"baseWebinarURL": "http://66.77.138.124/join?jrd="
}

The keys are the left hand item on each line, and are the names of the properties that must be set in the configuration object. The values are the right hand items and should be set correctly for the particular application, including the use of information provided by BeaconLive.

Once the conflinkBeaconRequests object has been created there are methods that provide for all the main functions of the BeaconLive SOAP interface.  Please note that the code will report any error conditions by throwing a SoapFault exception, so all your code should be within a try block.  The actual PHP SOAP interface can also raise SoapFault exceptions.  Note that all results from these methods are BeaconLive objects.  The methods are:

getConferences ($startDate=”, $endDate=”) will return an array of conferenceWs objects (possibly an empty array) that are within the specified date (and time) range, if specified.  If $endDate is not specified then the value from the configuration object will be used.  If $startDate is not specified, it will be computed by taking today’s date and subtracting the number of days given in the configuration item “historyDays”.

getConference ($conferenceId) should be passed an integer and will return a conferenceWs object that is the conference with the given ID, or is a default conferenceWs object.

getRegistrants ($conferenceId) should be passed an integer and will return an array of registrantWs objects (which could be empty) that are the registrants for the identified conference.

getConferenceReport ($conferenceId) behaves very like getRegistrants except that it is used for a conference that has finished, and returns an array of attendantWs objects.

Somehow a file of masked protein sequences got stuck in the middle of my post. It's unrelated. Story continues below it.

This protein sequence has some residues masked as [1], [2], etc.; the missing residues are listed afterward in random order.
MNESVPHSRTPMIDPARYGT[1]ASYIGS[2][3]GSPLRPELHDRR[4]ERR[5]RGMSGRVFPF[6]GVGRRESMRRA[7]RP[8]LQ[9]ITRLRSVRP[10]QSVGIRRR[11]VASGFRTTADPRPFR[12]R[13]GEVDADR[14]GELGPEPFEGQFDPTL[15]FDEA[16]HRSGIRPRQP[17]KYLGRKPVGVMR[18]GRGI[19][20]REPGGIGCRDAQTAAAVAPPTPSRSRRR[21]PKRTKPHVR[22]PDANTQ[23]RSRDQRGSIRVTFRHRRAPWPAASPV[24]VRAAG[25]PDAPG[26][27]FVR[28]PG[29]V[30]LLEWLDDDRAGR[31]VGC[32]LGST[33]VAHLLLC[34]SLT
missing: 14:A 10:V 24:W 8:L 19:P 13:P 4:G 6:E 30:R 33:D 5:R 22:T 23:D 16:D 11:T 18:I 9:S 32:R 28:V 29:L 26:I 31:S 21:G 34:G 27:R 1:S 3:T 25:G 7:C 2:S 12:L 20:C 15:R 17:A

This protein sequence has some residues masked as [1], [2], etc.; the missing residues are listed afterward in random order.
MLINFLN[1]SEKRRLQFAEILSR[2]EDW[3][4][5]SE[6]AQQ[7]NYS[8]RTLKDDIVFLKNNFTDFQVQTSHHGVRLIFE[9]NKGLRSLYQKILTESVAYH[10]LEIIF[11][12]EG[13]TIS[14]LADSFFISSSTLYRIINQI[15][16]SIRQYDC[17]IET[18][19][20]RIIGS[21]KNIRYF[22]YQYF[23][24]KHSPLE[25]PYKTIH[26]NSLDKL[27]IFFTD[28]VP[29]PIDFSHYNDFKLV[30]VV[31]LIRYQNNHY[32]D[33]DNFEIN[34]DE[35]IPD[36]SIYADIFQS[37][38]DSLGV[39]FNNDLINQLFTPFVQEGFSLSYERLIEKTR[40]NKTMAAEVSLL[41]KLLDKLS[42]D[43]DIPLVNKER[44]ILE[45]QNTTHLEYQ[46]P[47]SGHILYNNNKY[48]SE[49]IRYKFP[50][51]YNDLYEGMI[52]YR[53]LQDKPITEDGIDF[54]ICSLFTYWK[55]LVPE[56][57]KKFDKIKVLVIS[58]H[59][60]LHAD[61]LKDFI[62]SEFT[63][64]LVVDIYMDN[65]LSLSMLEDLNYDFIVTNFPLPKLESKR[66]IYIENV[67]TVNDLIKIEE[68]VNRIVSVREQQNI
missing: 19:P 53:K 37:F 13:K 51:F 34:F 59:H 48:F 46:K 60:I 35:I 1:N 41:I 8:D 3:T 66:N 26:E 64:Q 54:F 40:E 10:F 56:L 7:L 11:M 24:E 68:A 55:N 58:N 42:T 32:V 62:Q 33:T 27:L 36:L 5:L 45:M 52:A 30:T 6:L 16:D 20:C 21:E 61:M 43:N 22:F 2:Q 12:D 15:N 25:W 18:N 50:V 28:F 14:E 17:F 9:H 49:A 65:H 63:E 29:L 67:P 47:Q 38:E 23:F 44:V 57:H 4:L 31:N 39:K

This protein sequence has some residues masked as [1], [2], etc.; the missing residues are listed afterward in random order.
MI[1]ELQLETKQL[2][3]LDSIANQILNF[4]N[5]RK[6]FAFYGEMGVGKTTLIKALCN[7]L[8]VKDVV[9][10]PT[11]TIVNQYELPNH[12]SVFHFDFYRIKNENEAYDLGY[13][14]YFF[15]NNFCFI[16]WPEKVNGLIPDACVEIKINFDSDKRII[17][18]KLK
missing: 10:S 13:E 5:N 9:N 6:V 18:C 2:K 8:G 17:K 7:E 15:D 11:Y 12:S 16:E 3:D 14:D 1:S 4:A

createConference (conferenceWs $conference) should be passed a conferenceWs object, and will create a conference at BeaconLive.  It returns a conferenceWs object that has additional values, assigned by BeaconLive when a conference is created.

updateConference (conferenceWs $conference) takes a conferenceWs object and updates the conference at BeaconLive that matches the given object.

deleteRegistrant ($registrantId, $conferenceId, $pin) has to be passed the ID number of the registrant to be deleted, along with the ID number of the conference and the registrant’s PIN.

createRegistrant (registrantWs $registrant) adds a new registrant at BeaconLive and has to be given a registrantWs object as its parameter.

makeBeaconURL (registrantWs $registrant, conferenceWs $conference) requires a registrantWs object and a conferenceWs object, and from these will compute the URL that should be used by the registrant to access the conference and automatically log in.

Example Code

A simple (incomplete, purely for illustration) example of using the classes is:

try {
    $config = json_decode($configstring);
    $requestor = new conflinkBeaconRequests($config);
    $conference = new conferenceWs();
    $conference->title = 'My Latest Conference';
    // Other properties may need to be set
    $conference->setDefaults();
    $newconference = $requestor->createConference($conference);
    $registrant = registrantWs::enclass($localregistration);
    $registrant->conferenceId = $newconference->id;
    // Other properties may need to be set
    $requestor->createRegistrant($registrant);
    // Report success by some means
}
catch (SoapFault $exception) {
    // Report failure, probably mentioning $exception->getMessage() for the reason
}